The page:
Keyring Housing Scheme

| Helen Sharp

“KeyRing’s vision is for vulnerable people to be at the heart of their community, sharing their skills and talents for everyone’s benefit.”

I’ve known about this housing scheme for a few years now and was particularly interested in how they could help connect families – similar to Family by Family – when I commissioned Early Years in Lambeth, South London. This is a great example of how housing can be used as a mechanism to link people together and connect their skills, abilities and passions to their community.

KeyRing support is based around a supported living network which is typically made up on 10 ordinary homes. People who need support live in 9 of them. These people are KeyRing Members and they help each other out and meet up regularly. A Community Living Volunteer lives in the 10th home. The volunteer helps members with a range of issues including reading bills, forms and letters and most importantly they support Members to explore what’s going on in their neighbourhood and get involved. These volunteers differ from the traditional home visitor because they use an approach which helps the Member connect with and identify people within their local community who can help, rather than delivering that help themselves. If Members need more support, there are paid workers that they can call, particularly if the Member requires assistance which takes more time.

KeyRing supports people to go beyond having a presence in their community; they help to create connections between the member and their community so that the community and the individual are able to serve each other in a way that brings about mutual respect. They aim to support Members to build real and lasting relationships in the community, with the premise that good community connections help Members to become full citizens of their neighbourhood and less reliant on paid support.

When we think about trying to engineer a more place-based support network, housing needs to be an important partner around the table and KeyRing provides a unique example of how housing can go beyond simple accommodation needs.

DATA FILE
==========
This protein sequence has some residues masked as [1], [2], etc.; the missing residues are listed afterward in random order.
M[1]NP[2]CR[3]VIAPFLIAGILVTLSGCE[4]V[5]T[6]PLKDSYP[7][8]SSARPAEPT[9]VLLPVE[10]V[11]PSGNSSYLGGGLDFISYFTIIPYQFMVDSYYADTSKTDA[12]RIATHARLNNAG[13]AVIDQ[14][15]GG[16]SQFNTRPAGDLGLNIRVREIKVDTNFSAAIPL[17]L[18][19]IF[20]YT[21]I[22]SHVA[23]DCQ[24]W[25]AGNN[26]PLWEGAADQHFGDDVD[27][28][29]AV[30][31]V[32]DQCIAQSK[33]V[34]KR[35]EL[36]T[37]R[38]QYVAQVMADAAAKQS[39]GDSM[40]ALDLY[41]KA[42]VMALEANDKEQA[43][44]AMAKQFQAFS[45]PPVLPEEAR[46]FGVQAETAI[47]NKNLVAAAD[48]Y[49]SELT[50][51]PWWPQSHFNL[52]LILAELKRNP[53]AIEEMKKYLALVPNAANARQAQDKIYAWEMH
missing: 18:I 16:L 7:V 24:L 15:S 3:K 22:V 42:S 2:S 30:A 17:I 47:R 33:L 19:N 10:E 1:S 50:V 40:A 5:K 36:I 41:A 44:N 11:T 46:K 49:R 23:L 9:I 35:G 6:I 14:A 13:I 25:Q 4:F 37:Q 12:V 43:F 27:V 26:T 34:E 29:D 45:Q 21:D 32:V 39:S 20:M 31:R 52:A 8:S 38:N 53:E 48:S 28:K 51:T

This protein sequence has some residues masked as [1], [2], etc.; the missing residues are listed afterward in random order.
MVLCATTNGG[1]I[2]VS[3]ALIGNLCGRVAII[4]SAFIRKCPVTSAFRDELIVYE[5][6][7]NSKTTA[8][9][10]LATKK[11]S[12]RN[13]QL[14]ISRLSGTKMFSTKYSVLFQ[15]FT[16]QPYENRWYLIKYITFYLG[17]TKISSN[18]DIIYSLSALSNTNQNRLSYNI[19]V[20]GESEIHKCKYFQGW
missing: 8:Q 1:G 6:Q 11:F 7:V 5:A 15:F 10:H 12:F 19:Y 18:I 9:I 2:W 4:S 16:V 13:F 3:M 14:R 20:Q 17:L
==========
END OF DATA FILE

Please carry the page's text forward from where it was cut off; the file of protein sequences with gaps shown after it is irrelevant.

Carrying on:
Share this article:

Similar articles

by Mel Parks

Union Chapel: Collective Power Award

Union Chapel share their experiences of their community leaders project which was shortlisted for the Collective Power Award with the Culture, Health and Wellbeing Alliance’s (CHWA) annual awards which focus on collective power (partnership and co-production), practitioner support and climate.

Read article
by Mel Parks

Yemeni Elders’ Heritage: Collective Power Award

This blog features National Museums Liverpool’s Connecting with Yemeni Elders’ Heritage project, which was inspired by a young man Abdul, from Liverpool’s Yemeni community, who wanted to support elders living with dementia through the House of Memories programme. Abdul connected and encouraged more than 40 Yemeni young people to support the development of a dual language (Arabic and English) heritage package within the My House of Memories app, to assist elders to capture and digitize their heritage stories and traditions to share with younger people.

Read article
by Mel Parks

Looking Back, Moving Forward: Stories From Covid Times

In autumn 2021, Dudley Council commissioned the Ideas Alliance to help them get a better understanding of how the pandemic had impacted on people’s lives, in order to inform priorities for the future. The brief included the use of storytelling and one requested outcome was a visual representation of the experiences of the people of Dudley. 

Read article